We have a long list of Occupational and Environmental alumni who have gone on to great success in their fields. Here are some of our recent graduates and what they are up to today.
Even among 80,000+ employees one can stand out.
Protecting the health of agricultural factory workers.
A global focus to improve farmers’ health.
Graduate student Jamie Butler-Dawson would like her research to have global impact, so she spent 10 weeks in The Gambia in 2013 researching subsistence farmers’ use and knowledge of pesticides. While they knew pesticides were dangerous, “a lot of them applied it directly with their hands, or a plastic bag, or leaves to shake it on.” And they did not routinely use any personal protective equipment, because it often wasn’t available or they were unaware of safety practices. After completing her PhD—with a dissertation on pesticide exposure and its effects on neurobehavioral systems—Jamie hopes to return to West Africa to share her research results, develop interventions with the farmers, and conduct more research on hygiene, sanitation and environmental issues.×
Dwight Ferguson wanted to earn a PhD in the only degree program in the US in agricultural safety and health after he studied zoonotic diseases (contagious diseases spread between animals and humans) for his master’s degree in epidemiology. His dissertation research involved assessing levels of airborne MRSA inside and outside two swine confinement facilities. He then experimented with respirators for the workers and biofilters on the ventilation exhaust system and found that both were effective in reducing the antibiotic-resistant bacteria. His focus on safety in the agricultural work environment transferred well to his present workplace—a meat-processing plant employing 850 workers. And he makes good use of the skills he developed doing safety audits on farms in his position as Safety & Health Manager. Dwight considers his approach to his work similar to a researcher’s: “First you pay close attention to details; then you have results that you want to report to an audience, which is now the operation managers rather than other scientists.”×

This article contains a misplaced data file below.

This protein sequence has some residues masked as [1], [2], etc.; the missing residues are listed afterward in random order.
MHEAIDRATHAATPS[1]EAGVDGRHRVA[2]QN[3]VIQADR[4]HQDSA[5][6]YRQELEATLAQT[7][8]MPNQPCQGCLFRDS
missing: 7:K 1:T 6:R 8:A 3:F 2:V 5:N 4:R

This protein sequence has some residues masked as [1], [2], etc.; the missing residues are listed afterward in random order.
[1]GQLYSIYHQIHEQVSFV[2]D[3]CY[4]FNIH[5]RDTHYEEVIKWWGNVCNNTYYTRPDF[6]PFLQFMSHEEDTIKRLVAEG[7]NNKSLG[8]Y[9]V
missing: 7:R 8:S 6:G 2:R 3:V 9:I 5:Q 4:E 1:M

After Lindsay Parker earned her master’s degree in Industrial Hygiene (IH), she was hired by BP America. She quickly applied her ergonomics knowledge by helping to design and construct a conveyor system so workers in charging stations could avoid lifting heavy solar batteries. Her IH skills were then tested in extreme circumstances: emergency response efforts for the 2011 Gulf of Mexico Oil Spill. Working in both the Houston and Houma (Louisiana) Incident Command Centers, she managed safety and IH technical staff, worked with numerous state and Federal agencies, and helped collect, interpret, and take action on IH data. Her varied experience “and my relationships with employees from rig hands to managers” were of special value to BP’s Regional President (the “region” being the US lower 48 states). He chose Lindsay to be his Executive Assistant for two years—this manager-in-training position had never before been held by an industrial hygienist. Now she’s leading a team of occupational health nurses and industrial hygienists that supports more than 1800 workers in oil and gas production operations across six states.×